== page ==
Style trends across the Euro-zone
A lthough the quarter's view remains intact - large growth continues to outperform while small companies, particularly small value companies, underperform - the recent month has been dominated by another short term feature. During January the smaller value sector dropped particularly sharply while value, including both large and small capitalisations, gained.
This reaction is very conspicuous and it is easily interpreted according to the early formative mechanics of the European Monetary Union. The smaller, non-distinguished (low visible growth potential) securities are being left behind as European market integration focuses investor attention on larger index candidates and the more noteworthy within the smaller company sector.
But the individual month's pattern should not be overly interpreted.
The underperformance appears to be concentrated within a small segment of the market (10% on our decomposition) and applies only to one month's data.
Nonetheless, it is of more than passing interest that the large value sector of the market appears to have stabilised, at least over the short term. This is very different from the situation within the US and UK markets, where value, across all capitalisations, continues to underperform. But then new indices and cross border diversification are not attracting such interest to these markets.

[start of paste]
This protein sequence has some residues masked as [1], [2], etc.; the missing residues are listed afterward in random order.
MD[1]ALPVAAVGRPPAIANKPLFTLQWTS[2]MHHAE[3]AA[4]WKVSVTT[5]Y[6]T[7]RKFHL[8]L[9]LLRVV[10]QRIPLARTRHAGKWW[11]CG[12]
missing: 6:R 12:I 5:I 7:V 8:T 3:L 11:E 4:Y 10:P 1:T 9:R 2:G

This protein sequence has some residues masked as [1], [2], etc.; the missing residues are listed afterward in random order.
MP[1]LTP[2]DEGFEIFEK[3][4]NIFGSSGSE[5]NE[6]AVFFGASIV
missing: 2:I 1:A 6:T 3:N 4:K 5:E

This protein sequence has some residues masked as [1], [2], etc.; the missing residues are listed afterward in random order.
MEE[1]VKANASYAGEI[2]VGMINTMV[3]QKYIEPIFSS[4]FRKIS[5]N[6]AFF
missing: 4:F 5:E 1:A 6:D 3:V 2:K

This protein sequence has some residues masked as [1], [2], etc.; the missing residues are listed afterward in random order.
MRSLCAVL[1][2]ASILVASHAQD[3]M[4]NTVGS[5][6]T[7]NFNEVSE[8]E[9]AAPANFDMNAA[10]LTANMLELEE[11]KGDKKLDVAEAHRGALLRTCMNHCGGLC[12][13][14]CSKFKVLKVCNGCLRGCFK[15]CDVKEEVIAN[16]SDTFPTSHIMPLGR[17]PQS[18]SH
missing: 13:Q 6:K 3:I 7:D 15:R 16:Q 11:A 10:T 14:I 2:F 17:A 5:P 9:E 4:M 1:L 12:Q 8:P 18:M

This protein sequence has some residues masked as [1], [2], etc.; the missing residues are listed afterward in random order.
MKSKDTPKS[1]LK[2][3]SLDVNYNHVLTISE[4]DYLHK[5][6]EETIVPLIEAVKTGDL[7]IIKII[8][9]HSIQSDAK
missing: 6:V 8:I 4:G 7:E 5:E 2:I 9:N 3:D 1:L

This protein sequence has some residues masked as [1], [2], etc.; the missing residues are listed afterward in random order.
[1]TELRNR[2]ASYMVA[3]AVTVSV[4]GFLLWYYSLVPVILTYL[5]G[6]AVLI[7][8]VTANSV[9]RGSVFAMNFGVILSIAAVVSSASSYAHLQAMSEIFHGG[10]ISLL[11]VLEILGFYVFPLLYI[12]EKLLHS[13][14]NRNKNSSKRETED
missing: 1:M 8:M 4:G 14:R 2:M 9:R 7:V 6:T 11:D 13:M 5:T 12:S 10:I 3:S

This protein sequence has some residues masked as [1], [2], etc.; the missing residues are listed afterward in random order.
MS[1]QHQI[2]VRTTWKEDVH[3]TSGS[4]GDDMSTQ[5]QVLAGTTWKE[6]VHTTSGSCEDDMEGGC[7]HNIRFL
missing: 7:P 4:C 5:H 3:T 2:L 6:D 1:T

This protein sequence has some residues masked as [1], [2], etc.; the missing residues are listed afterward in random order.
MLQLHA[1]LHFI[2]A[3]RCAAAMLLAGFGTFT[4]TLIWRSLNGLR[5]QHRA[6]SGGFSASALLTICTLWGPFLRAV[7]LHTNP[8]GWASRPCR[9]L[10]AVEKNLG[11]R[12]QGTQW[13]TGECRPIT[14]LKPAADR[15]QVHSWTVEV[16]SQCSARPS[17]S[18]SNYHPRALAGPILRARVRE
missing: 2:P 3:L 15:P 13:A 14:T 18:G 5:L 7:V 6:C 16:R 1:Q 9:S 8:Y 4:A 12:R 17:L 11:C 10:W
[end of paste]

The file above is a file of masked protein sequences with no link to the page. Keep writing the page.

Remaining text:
Robert Schwob is director of Style Investment Research Associates in London Notes: Euro Zone includes the 11 markets within the initial formation of the euro (Germany, France, The Netherlands, Belgium, Luxembourg, Italy, Ireland, Spain, Portugal, Austria, Finland). The total sample comprises 2,550 traded securities, and returns are the cumulative market-relative total returns (including income) earned from investing in the indicated style portfolios. The analysis is presented in country adjusted and sector adjusted (using the 10 economic groups within the FTSE Actuaries Industry Classification System) format, 'CASA'; ie, after having adjusted for industrial sector distortions and country to country distortions. Size is the primary sort, where large is the top 80% by capitalisation and small the bottom 20%. Value is taken to be the top half, by capitalisation, of each size category, sorted by book value per share to share price, and rebalanced every six months; growth is simplified as the other half within each size category.